And Gomes, who has college players from all over the country coming to play wooden-bat baseball for the Prune Packers in the California Collegiate League, just might have burned a bridge for Jake Scheiner — not that he’s complaining.

“I sent home a Div. I infielder just to make room for him,” he said. “I’m probably never going to get a kid from that school again, but I don’t care. I said, ‘This local kid is kicking your butt.’”

And then came his sophomore year at the JC.

“He was the best player in the state of California, in my opinion,” Neidlinger said. “He hit .402, eight home runs, three triples, 20 doubles and 61 RBIs.”

He was voted Big 8 MVP, NorCal Player of the Year, All-American and state championship MVP while leading the Bear Cubs to the state title.

And, with scouts from the University of Houston in the stands for a late-season game against American River College, Scheiner smacked a three-run walkoff homer with two outs in the ninth inning.

So it was off to Houston.

He made the jump from junior college ball to Div. I this season look effortless.

“I knew I was prepared,” he said. “Ever since I was young I feel like I have gotten better at baseball. I didn’t think of it as anything more. Obviously the players are better, but it’s still the same ball, the same game.”

Riding the high of his junior season and with an eye on the draft, Scheiner made the unlikely decision to suit up for the Prune Packers this month. For two games.

Why not?

Well, a good financial advisor could give you a million reasons why not: the possibility of a rolled ankle or torn hamstring — any kind of anything that could go wrong before the draft.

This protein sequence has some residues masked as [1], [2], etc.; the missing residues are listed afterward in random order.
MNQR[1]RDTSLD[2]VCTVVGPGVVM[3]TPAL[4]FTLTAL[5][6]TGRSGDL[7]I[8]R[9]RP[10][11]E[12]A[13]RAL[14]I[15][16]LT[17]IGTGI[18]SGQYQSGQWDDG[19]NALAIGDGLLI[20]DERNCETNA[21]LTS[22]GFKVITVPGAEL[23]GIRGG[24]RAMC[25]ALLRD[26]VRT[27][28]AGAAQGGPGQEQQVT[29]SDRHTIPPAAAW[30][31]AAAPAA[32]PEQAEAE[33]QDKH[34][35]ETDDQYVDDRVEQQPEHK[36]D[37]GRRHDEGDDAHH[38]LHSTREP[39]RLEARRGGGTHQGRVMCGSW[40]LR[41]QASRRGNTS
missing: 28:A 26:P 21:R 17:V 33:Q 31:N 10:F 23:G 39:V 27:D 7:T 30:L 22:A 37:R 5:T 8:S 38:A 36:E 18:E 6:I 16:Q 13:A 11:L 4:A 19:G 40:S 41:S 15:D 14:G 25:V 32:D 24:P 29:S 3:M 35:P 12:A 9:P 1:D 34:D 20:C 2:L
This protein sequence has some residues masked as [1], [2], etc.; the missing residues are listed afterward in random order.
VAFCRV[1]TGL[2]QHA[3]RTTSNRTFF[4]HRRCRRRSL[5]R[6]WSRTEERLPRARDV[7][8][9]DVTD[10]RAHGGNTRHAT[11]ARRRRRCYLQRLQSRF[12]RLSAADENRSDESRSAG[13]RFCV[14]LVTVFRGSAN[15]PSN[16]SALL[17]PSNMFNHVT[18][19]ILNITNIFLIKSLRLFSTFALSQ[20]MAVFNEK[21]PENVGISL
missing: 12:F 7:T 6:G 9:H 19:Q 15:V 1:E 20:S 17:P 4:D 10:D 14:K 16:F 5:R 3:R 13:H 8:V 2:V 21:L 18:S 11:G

“After Houston got eliminated from the regionals, Jake said, ‘I’m flying in on this date.’ He said he would love to play for the Packers until the draft,” Gomes said. “I was like, ‘You had me at, ‘Hi Joey.’”

So just for fun, Scheiner hit a grand slam June 10 against the Walnut Creek Crawdads. The Prune Packers were losing by three in the bottom of the eighth inning with two outs and a full count.

“Oh my god, unbelievable,” Gomes said. “The sixth pitch of the at-bat, Jake Scheiner hits a home run to left field. Of course he did. That’s what he does.”

And just like that, Scheiner hung up his Prune Packers uniform and waited for his phone to ring. With the 113th pick in the fourth round, the Philadelphia Phillies picked Scheiner. He flies out for his physical this weekend.

“It’s unbelievable,” he said. “It’s something I have been working for all my life, ever since I was five years old.

“It was the best day of my life,” he said.

And if his sporting trajectory is anything to go by, better days are yet to come.

“It’s just a fantastic story,” Neidlinger said. “It makes you believe that things are possible.”

Scheiner’s rise was not meteoric, was not even in a straight line. Scheiner’s journey was one of chipping away, of steady progress, of consistency.

DeBenedetti remembers an 11-year-old Scheiner playing on a traveling team, telling him he wanted to be a pro baseball player. DeBenedetti also knows that just about every kid, including himself, says that at that age.

“His success was borne of resolve and hard work,” DeBenedetti said. “Everyone’s path is different.”

The coaches who know him and have seen him work and grow say the next stage of his career will be no different.

“When he gets to the next level, everyone is going to know who Jake Scheiner is,” DeBenedetti said.

Going by Scheiner’s track record, it’s hard to doubt it.